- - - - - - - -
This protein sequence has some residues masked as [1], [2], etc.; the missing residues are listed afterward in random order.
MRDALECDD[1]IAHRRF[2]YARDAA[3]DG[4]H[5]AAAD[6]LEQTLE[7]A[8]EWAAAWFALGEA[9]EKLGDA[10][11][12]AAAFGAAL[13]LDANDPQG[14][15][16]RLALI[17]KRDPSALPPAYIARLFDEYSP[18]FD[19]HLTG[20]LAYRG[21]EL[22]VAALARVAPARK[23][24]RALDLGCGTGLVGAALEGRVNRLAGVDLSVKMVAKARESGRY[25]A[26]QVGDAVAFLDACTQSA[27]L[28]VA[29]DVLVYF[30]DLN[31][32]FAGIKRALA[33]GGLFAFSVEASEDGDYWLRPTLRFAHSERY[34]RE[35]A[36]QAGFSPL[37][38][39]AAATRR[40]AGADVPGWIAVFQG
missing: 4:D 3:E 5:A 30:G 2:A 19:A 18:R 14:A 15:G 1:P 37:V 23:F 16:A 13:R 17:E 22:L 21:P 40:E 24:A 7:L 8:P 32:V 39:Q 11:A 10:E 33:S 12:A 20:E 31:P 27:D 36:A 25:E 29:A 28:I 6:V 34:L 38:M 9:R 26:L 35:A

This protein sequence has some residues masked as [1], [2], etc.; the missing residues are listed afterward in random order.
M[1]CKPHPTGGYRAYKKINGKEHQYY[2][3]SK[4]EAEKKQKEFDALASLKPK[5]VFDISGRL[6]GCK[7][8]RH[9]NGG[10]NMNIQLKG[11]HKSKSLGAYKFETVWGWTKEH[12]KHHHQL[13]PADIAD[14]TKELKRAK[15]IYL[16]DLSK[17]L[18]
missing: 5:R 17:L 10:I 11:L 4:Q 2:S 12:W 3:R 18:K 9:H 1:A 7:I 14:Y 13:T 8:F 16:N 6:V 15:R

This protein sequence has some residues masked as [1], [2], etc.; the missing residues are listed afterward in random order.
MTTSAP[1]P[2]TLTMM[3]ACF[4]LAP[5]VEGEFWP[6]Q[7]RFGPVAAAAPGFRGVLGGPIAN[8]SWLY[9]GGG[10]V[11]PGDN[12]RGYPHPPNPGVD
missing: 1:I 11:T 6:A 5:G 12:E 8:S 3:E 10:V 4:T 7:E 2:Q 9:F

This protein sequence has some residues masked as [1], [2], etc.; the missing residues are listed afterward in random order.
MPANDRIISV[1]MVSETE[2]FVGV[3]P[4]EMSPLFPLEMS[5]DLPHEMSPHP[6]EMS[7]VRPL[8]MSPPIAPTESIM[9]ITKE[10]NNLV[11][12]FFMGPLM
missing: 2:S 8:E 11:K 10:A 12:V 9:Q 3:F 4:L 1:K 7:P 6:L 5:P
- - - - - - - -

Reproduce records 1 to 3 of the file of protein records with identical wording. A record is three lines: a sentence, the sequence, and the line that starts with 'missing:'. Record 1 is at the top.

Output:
This protein sequence has some residues masked as [1], [2], etc.; the missing residues are listed afterward in random order.
MRDALECDD[1]IAHRRF[2]YARDAA[3]DG[4]H[5]AAAD[6]LEQTLE[7]A[8]EWAAAWFALGEA[9]EKLGDA[10][11][12]AAAFGAAL[13]LDANDPQG[14][15][16]RLALI[17]KRDPSALPPAYIARLFDEYSP[18]FD[19]HLTG[20]LAYRG[21]EL[22]VAALARVAPARK[23][24]RALDLGCGTGLVGAALEGRVNRLAGVDLSVKMVAKARESGRY[25]A[26]QVGDAVAFLDACTQSA[27]L[28]VA[29]DVLVYF[30]DLN[31][32]FAGIKRALA[33]GGLFAFSVEASEDGDYWLRPTLRFAHSERY[34]RE[35]A[36]QAGFSPL[37][38][39]AAATRR[40]AGADVPGWIAVFQG
missing: 4:D 3:E 5:A 30:G 2:A 19:A 18:R 14:A 15:G 1:P 37:V 23:F 16:A 13:R 17:E 22:L 21:P 40:E 24:A 7:L 8:P 32:V 39:Q 11:A 10:E 33:S 12:A 20:E 31:P 27:D 36:A 25:E 29:A 28:I 6:V 34:L 38:M 9:R 26:L 35:A

This protein sequence has some residues masked as [1], [2], etc.; the missing residues are listed afterward in random order.
M[1]CKPHPTGGYRAYKKINGKEHQYY[2][3]SK[4]EAEKKQKEFDALASLKPK[5]VFDISGRL[6]GCK[7][8]RH[9]NGG[10]NMNIQLKG[11]HKSKSLGAYKFETVWGWTKEH[12]KHHHQL[13]PADIAD[14]TKELKRAK[15]IYL[16]DLSK[17]L[18]
missing: 5:R 17:L 10:I 11:L 4:Q 2:S 12:W 3:R 18:K 9:H 1:A 7:I 14:Y 13:T 8:F 16:N 6:V 15:R

This protein sequence has some residues masked as [1], [2], etc.; the missing residues are listed afterward in random order.
MTTSAP[1]P[2]TLTMM[3]ACF[4]LAP[5]VEGEFWP[6]Q[7]RFGPVAAAAPGFRGVLGGPIAN[8]SWLY[9]GGG[10]V[11]PGDN[12]RGYPHPPNPGVD
missing: 1:I 11:T 6:A 5:G 12:E 8:S 3:E 10:V 4:T 7:E 2:Q 9:F